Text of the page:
on a cold winter day, Castiglione Falletto
Looking Ahead: 2009-2010
As of this writing, 2010 is shaping up to be the next important vintage in Piedmont. Based on the wines I have tasted from cask, 2010 is shaping up to be
an outstanding vintage with the potential to be truly great. The wines have aromatic complexity, tons of depth and structure to burn. Today the 2010s come
across as a modern day 1999, or a combination of 2008 and 2006. It was a cold year, with an irregular flowering and late harvest, pretty much as it was in
Burgundy. The best 2010s are viscerally thrilling examples of Nebbiolo.
I am less excited about 2009. There is nothing wrong with the 2009s, they just don’t have the distinct character of surrounding vintages like 2006, 2007,
2008 and 2010. The 2009 Baroli are open, gracious and inviting, which is perfectly fine for wines meant to be enjoyed upon released. I am curious to see
how the 2009s show after bottling, which for the vast majority of wines will take place in July/August of 2012. So far, I have tasted little from 2009 that
reaches the stellar heights Nebbiolo is capable of.
Piedmont is the greatest of the upper echelon red wine producing regions in the world for consumers who want to learn about wine. Why? For starters, even
the most elite estates are open to the public and getting and appointment is relatively easy. The top properties in Burgundy are accessible only to those
in the trade or to those with great connections. Many top wineries in California aren’t open to the public at all. Both are understandable, as these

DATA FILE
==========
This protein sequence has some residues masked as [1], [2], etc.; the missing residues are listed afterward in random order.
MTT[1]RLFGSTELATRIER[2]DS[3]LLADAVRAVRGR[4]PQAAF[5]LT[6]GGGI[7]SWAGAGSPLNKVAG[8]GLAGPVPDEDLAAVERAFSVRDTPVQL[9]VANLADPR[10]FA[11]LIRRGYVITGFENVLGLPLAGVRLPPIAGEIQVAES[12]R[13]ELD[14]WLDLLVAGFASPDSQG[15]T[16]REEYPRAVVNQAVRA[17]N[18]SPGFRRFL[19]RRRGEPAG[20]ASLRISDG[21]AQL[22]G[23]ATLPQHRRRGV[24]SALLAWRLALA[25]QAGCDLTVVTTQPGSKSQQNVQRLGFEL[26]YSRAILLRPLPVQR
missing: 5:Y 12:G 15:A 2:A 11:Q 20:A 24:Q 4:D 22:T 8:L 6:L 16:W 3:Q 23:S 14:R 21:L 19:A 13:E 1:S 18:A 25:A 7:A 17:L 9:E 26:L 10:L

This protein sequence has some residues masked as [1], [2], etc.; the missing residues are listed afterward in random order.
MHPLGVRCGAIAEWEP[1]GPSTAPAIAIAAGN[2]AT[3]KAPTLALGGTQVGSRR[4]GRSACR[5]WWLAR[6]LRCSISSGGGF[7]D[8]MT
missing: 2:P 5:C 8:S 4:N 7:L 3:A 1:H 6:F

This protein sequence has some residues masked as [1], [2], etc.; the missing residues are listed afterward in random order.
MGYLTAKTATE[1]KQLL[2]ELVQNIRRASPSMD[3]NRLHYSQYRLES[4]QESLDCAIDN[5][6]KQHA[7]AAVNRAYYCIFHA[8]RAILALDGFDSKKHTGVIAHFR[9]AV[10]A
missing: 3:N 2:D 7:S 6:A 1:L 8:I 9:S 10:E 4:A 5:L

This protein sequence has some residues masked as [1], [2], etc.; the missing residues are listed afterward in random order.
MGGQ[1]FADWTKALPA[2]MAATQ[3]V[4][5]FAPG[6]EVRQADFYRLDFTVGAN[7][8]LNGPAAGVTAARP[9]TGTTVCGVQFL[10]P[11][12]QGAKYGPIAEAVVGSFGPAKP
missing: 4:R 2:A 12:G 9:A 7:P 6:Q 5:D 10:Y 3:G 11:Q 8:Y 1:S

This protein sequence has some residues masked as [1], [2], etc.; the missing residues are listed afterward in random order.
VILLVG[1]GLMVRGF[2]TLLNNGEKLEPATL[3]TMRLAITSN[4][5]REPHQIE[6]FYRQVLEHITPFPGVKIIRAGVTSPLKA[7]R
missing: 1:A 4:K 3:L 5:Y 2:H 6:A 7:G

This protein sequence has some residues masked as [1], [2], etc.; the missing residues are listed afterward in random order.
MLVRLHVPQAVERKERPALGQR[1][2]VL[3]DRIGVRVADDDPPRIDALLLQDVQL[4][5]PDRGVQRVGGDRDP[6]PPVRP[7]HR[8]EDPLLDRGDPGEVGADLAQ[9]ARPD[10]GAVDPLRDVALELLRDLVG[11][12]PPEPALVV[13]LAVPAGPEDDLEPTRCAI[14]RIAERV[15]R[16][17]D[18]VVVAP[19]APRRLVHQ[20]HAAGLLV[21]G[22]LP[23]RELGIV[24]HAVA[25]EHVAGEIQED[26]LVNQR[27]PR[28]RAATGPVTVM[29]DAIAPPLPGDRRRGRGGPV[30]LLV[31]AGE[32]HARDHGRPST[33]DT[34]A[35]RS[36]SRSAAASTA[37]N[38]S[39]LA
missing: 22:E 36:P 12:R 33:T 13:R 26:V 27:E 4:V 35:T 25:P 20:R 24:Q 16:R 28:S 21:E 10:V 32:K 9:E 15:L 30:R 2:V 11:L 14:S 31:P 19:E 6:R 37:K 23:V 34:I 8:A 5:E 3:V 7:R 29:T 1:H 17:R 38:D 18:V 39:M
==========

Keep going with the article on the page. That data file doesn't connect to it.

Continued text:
estates are overwhelmed by the demand for visits and tastings. But that is not at all the case in Piemonte, where the average consumer with a true passion
for wine can still schedule a tasting just about anywhere. Because Barolo spends several years in the cellar, it is also possible to taste multiple
vintages of the wines, something that is also virtually impossible to do elsewhere. By the time this article is published, a visitor in Barolo could
potentially taste the 2011s and 2010s from barrel, the 2009s from barrel or tank and the 2008s in bottle. Four vintages. Do that across a producer’s
multiple single-vineyard wines and you have a fascinating tasting of the kind very few wineries/regions can offer. And those tastings aren’t done just for
critics, they are done for anyone with a true interest.
La Festa del Barolo 2013
Next year we will host the second edition of La Festa del Barolo in New York. Sixteen producers will be on hand for a weekend that promises to be the most
exciting and educational Barolo event anywhere in the world. The schedule will include a seated tasting with the winemakers and a multi-course Gala Dinner
where producers and attendees share wines from their own cellars. A group of the country’s top sommeliers will be on hand to serve the wines. Update: See the trailer from La Festa del Barolo 2013 here. Videos from each of the participating producers are available to watch here.